In the words of Board member Brad Elliott, who completed the Keeping Track® training with Morse some years ago: “To be afield with Sue is a special delight for her tireless enthusiasm and joy in her work inspires us all, not only to learn what Keeping Track® has to teach, but also to actively shape conservation planning in our communities. Thus, our Keeping Track® teams become communities unto themselves. The relationships that form among team members and others we meet through the program bring us all closer to the land while also strengthening ties within the larger community. In an increasingly contentious, fragmented world I can think of nothing more important to protecting everything we love about the world we live in than the work that Keeping Track® does to inspire, inform, enrich and preserve the natural communities that thrive around us. On the two Keeping Track® teams with which I have been involved it has been impossible not to be impressed by the wide range of people who turn out. Talk about biodiversity… Young people, old people, natives, newcomers, white collars, blue collars, hunters, hikers, birders, bikers – Keeping Track® shows the power of ‘the call of the wild’ in attracting and engaging people from all kinds of backgrounds and with all types of interests.”

At home in northern Vermont, Morse’s personal vision and advocacy led to the establishment of the Chittenden County Uplands Conservation Project (CCUCP), an effort which to date has conserved more than 8,000 acres of prime habitat. This very successful “conservation initiative,” as Morse describes it, brings together fourteen organizations that work with willing landowners in providing a means of conserving their precious land rather than defaulting to development. CCUCP has been an important and influential model for similar conservation efforts throughout Vermont and New Hampshire.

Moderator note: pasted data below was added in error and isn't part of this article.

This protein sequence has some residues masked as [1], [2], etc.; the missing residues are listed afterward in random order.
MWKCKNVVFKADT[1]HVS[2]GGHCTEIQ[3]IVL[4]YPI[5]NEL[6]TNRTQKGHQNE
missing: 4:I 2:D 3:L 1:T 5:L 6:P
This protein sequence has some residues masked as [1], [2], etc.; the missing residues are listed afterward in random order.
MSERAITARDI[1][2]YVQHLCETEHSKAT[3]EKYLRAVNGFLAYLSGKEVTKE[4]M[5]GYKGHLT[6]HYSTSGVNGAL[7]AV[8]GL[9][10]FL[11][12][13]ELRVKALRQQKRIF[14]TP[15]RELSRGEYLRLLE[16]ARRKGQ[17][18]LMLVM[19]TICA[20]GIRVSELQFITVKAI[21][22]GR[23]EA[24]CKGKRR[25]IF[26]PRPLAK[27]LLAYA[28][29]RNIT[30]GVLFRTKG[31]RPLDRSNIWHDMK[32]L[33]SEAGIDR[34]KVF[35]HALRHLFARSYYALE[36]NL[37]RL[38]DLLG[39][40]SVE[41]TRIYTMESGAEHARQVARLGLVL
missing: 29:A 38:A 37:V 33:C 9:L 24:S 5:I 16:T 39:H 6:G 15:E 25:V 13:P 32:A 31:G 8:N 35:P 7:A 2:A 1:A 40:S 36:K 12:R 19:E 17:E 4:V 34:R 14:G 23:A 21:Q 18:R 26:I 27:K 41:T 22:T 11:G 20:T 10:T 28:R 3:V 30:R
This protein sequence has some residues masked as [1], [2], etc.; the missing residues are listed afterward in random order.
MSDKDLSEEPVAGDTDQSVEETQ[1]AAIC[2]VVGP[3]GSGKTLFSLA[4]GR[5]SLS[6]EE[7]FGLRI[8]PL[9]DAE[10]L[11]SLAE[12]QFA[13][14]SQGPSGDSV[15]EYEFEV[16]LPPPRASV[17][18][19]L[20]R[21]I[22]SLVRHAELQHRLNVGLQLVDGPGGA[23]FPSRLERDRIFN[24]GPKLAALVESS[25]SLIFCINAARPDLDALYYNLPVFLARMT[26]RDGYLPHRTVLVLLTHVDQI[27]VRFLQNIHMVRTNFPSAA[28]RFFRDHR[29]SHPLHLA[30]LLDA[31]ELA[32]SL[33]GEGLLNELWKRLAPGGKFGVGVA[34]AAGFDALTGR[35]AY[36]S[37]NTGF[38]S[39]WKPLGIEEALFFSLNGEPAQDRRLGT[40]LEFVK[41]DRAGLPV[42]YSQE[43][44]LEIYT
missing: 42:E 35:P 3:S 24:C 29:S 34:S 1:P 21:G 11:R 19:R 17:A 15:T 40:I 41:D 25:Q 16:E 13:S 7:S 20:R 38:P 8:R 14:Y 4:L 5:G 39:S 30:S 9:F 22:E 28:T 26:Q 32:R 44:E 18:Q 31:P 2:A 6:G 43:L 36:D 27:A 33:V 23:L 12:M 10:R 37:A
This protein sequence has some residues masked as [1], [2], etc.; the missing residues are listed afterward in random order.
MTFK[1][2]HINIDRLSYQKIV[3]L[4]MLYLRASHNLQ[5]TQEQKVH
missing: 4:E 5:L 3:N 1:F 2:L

“Unity College’s fields of study include Captive Wildlife Care and Education, Wildlife Biology, and Wildlife and Fisheries Management,” Zane noted. “We’re sure that our students will be inspired and excited to learn about the work of Morse and Keeping Track®.”

Morse, an honors graduate of the University of Vermont, has authored numerous articles and spoken to countless audiences about wildlife and habitat. Besides serving as the director of Keeping Track®, she manages her own forestry consulting business, writes a regular column for Northern Woodlands magazine and illustrates her articles and public presentations with her stunning wildlife photography.

Morse’s many accomplishments have been featured in Smithsonian, Audubon, Amicus Journal, Forest Magazine, Wild Earth, Vermont Life and Adirondack Life, and on National Public Radio’s “Morning Edition.” Both her life work as well as her photography are highlighted in the award winning children’s book, The Woods Scientist, by Stephen Swinburne. She is currently working on a major book project for Princeton University Press. More information on Keeping Track® and Morse’s work can be found at

In recent years Unity College has gained national attention for a variety of achievements including: its focus on sustainability science; the leading-edge of 21st century ecological problem solving and the vanguard in the fight for the mitigation of global climate change; its ground-breaking “green” innovations such as the award-winning TerraHaus, the first student residence on a college or university campus built to the Passive House standard; the most energy efficient building standard in the world; and being the first college in the United States to divest from investments in fossil fuels, igniting a growing national movement in higher education.

Unity College is a private college in rural Maine that provides dedicated, engaged students with a liberal arts education that emphasizes the environment and natural resources. Unity College graduates are prepared to be environmental stewards, effective leaders, and responsible citizens through active learning experiences within a supportive community.

Thursday, March 21, 2013